This month marks the last month of my 20s. As I embark on my 30s, I'm looking forward to the many lessons, experiences and adventures that lie ahead, but I'm simultaneously prompted to take pause and reflect on all that I've learned in my 20s. As a financial planner who started my own business before the age of 30, I've experienced many money lessons over the past 10 years (and I have no doubt that many more are in store). Below are the top 20 financial lessons I'm taking away from my 20s (in no particular order):
The 20 Best Financial Lessons I Learned in My 20s
What's going to give you more pleasure –- a new flat-screen TV or an out-of-the-country trip with friends or family? I've learned to choose experiences and memories over designer goods and technology.
This is a standard lesson. It's never too early to start saving for retirement. Start putting away small amounts monthly into a Roth Individual Retirement Account today, and automatically to set yourself up for success tomorrow.
Nobody will look out for you like you look out for you. If you want something, be proactive. Work for it, ask for it and make a plan to get there.
Whether you're giving your time or your earnings, donating in service to others provides opportunity for connection, growth and learning -- and it can be downright humbling.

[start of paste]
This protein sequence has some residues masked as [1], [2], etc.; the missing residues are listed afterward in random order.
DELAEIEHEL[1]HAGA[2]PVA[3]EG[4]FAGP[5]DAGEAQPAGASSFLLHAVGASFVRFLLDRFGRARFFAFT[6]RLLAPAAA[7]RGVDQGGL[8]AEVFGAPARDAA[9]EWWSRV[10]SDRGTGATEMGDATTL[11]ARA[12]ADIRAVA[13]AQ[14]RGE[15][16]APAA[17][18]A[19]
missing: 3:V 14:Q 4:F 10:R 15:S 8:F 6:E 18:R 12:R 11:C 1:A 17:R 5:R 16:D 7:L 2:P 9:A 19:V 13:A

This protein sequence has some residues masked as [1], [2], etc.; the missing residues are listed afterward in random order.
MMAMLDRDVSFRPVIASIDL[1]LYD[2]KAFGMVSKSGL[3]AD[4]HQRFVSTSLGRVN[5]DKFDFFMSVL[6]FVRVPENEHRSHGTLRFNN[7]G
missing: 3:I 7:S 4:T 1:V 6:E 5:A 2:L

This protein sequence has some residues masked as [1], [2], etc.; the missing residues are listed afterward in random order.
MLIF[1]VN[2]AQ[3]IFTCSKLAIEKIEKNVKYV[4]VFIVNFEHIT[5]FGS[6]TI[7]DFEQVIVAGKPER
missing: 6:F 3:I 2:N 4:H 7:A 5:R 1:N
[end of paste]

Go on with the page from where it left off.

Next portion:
It's up to you to decide if it's for better or worse. But communication is key and money should be handled by both of you together, not handed off to one partner.
Student loans are a lot more manageable if you start dealing with the accruing interest while you're in college. This will help keep your payments lower, and ensure that you're putting a bigger chunk towards principal upon graduation.
In the event of a car accident, having the right documents and insurance in place will make it easier on you, your family and your loved ones.
Having a savings account to handle surgeries, object removals and stitches can save your credit card the burden.
Check your score annually using a website like annualcreditreport.com and make note of steps you can take to improve it.
Whether it's for bill payments, financial deadlines, interviews or travel. Plan to show up or pay early. This adds an extra layer of time protection against unforeseen circumstances, and it prevents late fees, change fees and just plain looking bad.
Learn to use credit wisely. Don't carry a balance on credit cards unless you understand the true cost of the interest.
Whether it's a new job, an upgraded car, some type of advanced technology or a consulting fee, do your research and know where the market is priced. Look online for rates, discounts (for products) and don't be afraid to ask to be paid more or to pay less. The worst that can happen is you'll be told "no." The best that can happen is that you'll earn or save more.
Don't pretend to understand something if you don't, and don't ever sign a contract without reading it in full. Educate yourself on the ramifications of any financial decision or contract you plan to enter into.
This is just a fact of life, and why I subscribe to the lifelong learning model.
When it comes to money, all work and no play makes it hard to stay motivated on the road to financial freedom. Taking time to celebrate the small wins along the way makes the journey much more enjoyable.
Quantifying goals -- by making them Specific, Measurable, Attainable, Relevant and Timely -- helps to keep you accountable and invested in your progress.